Measure and Cut the Crown Molding Front Section
Measure and mark the front section of crown molding to the cabinet width. Set the miter saw to a 45-degree angle cut. Place the crown molding so that it is rests upside-down and at a 45-degree angle against the saw gate. Cut at one mark, then move the molding along to the next mark. Position the saw to the opposite 45-degree angle cut and make the second cut.
The two marks represent the width of the cabinet. But do not be surprised that the angled ends will flare out farther than the cabinet width. This is necessary in order to meet up with the two side sections.
Attach the Crown Molding Front Section
Hold the molding front section against the front nailing strip. Make sure that it is precisely positioned. With the nailing gun, drive several nails through the lower edge of the crown molding and into the nailing strip. At this point, the crown molding may droop a bit, but this will be corrected when you add the side sections.
Measure and Cut the Crown Molding Side Sections
The two side sections of crown molding only need angle cuts on one side; the other side can be a straight 90-degree cut. For the left section of crown molding, make a 45-degree on one side to complement the front crown molding's 45-degree left side. Repeat this for the right side.
Just as you left an expansion gap between the side nailing strips and the wall, do the same for the side crown molding sections. Make sure that you leave about a 1/8-inch gap rather than having the crown molding touch the wall.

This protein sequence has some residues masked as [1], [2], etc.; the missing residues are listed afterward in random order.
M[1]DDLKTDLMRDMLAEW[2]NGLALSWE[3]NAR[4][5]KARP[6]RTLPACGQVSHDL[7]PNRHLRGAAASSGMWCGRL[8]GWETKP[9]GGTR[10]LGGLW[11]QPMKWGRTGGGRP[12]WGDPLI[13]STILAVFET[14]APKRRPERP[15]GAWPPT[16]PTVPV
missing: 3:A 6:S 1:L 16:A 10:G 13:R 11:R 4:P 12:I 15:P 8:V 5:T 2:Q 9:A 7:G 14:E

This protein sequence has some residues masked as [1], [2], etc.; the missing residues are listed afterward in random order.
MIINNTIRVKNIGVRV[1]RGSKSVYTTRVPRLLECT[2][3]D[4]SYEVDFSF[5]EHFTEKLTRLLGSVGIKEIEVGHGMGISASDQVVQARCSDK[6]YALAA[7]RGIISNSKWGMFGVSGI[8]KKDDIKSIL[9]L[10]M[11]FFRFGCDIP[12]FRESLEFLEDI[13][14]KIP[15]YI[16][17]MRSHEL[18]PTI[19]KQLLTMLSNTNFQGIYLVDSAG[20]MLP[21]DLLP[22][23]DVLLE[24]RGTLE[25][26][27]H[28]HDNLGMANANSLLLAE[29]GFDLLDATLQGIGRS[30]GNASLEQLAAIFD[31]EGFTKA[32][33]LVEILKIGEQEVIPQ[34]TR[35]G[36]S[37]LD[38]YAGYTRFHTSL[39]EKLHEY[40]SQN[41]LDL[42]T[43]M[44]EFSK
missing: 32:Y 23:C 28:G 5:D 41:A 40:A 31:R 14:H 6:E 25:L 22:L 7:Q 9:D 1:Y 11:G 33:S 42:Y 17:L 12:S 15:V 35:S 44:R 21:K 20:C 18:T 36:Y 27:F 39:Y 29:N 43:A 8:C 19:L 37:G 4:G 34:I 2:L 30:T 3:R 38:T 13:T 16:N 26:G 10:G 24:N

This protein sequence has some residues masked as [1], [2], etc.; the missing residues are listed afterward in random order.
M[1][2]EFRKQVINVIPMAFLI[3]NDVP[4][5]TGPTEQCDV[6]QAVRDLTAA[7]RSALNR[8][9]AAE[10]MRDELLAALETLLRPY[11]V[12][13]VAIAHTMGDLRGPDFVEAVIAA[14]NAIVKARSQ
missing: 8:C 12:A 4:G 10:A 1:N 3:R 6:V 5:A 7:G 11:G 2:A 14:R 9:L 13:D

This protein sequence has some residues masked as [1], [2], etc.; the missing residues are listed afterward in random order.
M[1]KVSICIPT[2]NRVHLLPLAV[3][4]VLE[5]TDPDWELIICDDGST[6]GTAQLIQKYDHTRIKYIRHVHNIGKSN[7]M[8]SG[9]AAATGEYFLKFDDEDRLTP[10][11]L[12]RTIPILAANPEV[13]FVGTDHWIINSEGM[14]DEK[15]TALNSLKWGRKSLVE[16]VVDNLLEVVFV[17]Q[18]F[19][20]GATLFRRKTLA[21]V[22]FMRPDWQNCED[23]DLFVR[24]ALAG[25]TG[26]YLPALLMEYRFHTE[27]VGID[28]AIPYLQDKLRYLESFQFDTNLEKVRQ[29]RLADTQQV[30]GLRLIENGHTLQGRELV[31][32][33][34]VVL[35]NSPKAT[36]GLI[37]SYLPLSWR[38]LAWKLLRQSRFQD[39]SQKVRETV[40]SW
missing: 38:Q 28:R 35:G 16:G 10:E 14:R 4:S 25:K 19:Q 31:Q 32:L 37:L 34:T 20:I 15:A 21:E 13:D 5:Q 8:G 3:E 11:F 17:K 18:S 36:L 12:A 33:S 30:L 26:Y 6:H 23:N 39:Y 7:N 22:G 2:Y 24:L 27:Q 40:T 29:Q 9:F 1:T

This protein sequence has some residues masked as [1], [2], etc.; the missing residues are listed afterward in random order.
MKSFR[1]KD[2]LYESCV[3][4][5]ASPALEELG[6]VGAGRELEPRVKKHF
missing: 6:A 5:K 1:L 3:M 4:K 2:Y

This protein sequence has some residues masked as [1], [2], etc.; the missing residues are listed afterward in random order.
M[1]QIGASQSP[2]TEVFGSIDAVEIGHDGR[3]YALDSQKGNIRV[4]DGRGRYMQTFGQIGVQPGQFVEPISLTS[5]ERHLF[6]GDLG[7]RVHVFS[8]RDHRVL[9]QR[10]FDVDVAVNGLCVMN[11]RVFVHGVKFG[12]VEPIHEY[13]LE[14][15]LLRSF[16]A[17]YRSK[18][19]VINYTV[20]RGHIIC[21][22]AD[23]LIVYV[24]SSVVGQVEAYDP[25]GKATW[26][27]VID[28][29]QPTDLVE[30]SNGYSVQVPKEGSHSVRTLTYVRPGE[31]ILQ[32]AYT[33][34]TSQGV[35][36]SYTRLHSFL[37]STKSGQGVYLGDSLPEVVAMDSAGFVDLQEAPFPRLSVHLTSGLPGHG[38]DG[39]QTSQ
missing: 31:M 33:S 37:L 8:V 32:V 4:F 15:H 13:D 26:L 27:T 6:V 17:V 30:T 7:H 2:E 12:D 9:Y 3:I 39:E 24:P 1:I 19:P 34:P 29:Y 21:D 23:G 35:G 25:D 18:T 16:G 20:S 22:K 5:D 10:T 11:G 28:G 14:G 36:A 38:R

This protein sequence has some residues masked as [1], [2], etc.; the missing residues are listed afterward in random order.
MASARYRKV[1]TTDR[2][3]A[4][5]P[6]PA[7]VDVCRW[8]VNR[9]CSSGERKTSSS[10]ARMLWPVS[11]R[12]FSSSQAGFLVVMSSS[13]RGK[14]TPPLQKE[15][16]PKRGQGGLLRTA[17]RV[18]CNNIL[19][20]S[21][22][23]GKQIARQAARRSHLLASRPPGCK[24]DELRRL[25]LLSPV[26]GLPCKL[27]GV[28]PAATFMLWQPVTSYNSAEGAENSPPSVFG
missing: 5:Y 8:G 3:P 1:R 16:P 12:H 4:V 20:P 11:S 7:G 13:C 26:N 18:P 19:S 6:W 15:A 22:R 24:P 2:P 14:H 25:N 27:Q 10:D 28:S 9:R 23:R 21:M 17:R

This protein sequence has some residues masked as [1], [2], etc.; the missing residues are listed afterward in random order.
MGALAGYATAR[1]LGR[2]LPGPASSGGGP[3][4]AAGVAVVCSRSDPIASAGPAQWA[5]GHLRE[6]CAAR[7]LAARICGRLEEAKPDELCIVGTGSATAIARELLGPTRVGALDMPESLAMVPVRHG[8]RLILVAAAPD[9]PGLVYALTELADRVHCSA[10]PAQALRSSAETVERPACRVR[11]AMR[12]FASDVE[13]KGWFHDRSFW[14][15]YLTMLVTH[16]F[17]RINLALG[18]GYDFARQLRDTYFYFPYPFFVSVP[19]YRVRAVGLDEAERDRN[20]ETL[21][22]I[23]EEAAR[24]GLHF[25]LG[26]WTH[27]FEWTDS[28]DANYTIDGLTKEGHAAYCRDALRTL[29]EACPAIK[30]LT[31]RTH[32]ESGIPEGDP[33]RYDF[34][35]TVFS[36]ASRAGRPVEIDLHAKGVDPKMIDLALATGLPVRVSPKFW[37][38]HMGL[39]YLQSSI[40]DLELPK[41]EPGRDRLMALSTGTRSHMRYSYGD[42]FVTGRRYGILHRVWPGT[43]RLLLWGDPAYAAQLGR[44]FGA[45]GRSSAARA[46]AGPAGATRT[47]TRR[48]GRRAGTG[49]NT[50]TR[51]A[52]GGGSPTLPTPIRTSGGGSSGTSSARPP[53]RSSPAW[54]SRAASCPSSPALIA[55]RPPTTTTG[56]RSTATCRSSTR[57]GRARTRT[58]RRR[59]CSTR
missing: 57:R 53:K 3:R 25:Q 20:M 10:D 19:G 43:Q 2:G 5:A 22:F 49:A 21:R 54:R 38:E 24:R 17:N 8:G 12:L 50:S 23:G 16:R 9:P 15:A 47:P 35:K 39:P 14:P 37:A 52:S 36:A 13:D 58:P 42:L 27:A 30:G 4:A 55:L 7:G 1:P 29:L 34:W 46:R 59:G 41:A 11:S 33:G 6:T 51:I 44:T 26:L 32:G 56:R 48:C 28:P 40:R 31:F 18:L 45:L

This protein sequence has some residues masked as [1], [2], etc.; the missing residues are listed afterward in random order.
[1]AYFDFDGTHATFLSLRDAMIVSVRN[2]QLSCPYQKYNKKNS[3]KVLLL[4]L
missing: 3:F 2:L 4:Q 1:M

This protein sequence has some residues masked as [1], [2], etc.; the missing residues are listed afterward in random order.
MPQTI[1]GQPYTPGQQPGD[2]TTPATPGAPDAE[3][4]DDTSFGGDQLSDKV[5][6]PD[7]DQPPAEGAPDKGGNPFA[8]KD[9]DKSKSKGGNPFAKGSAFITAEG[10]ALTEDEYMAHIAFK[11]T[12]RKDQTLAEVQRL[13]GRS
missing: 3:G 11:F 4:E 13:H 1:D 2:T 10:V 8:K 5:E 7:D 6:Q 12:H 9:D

Attach the Crown Molding Side Sections
For this step, it helps to have an assistant raise the front section of crown molding so that it is at a 45-degree angle position. Place the left section of crown molding against the left nailing strip. Make sure that the two 45-degree angle flared sections of crown molding perfectly meet. With one hand firmly holding that angled junction, nail the side crown molding section in place.
Match the Corners
Drive one brad through one board to the adjoining one to help them stay together. Repeat for the right side.
Paint and Finish the Crown Molding
Before painting, cover the cabinets with sheet plastic or masking film and secure it with painter's tape. Depending on the size of the nail holes, you may wish to fill them with wood putty or leave them unfilled. Interior paint can often adequately fill the small holes produced by electric nail guns. Coat with at least two layers of paint. Let the paint cure for at least four hours before removing the plastic. If you are working with unprimed crown molding, you must first apply two coats of primer before painting.
Tips For Installing Crown Molding on Cabinets
- Precisely position the wood nailing strips along the top of the cabinets. If you position the strips too far forward or backward, a narrow but visible line will mar the appearance.
- Be sure to use an electric nail gun. Not only does this valuable tool let you shoot thin brad nails and avoid splitting your cabinets, but it can also reach into low soffit areas where it can be difficult to swing a hammer.
- When purchasing the one-by-two lumber for the nailing strips, avoid furring strips as they have rough edges. Instead, choose spruce, pine, fir, or another softwood with good, straight edges.
- Wood glue is valuable in securing crown molding to nailing strips. Once you have cut all pieces and dry-fit them for accuracy, run a thin bead of wood glue along the junction between the molding and the strip. Be careful that you do not drip glue onto the cabinets.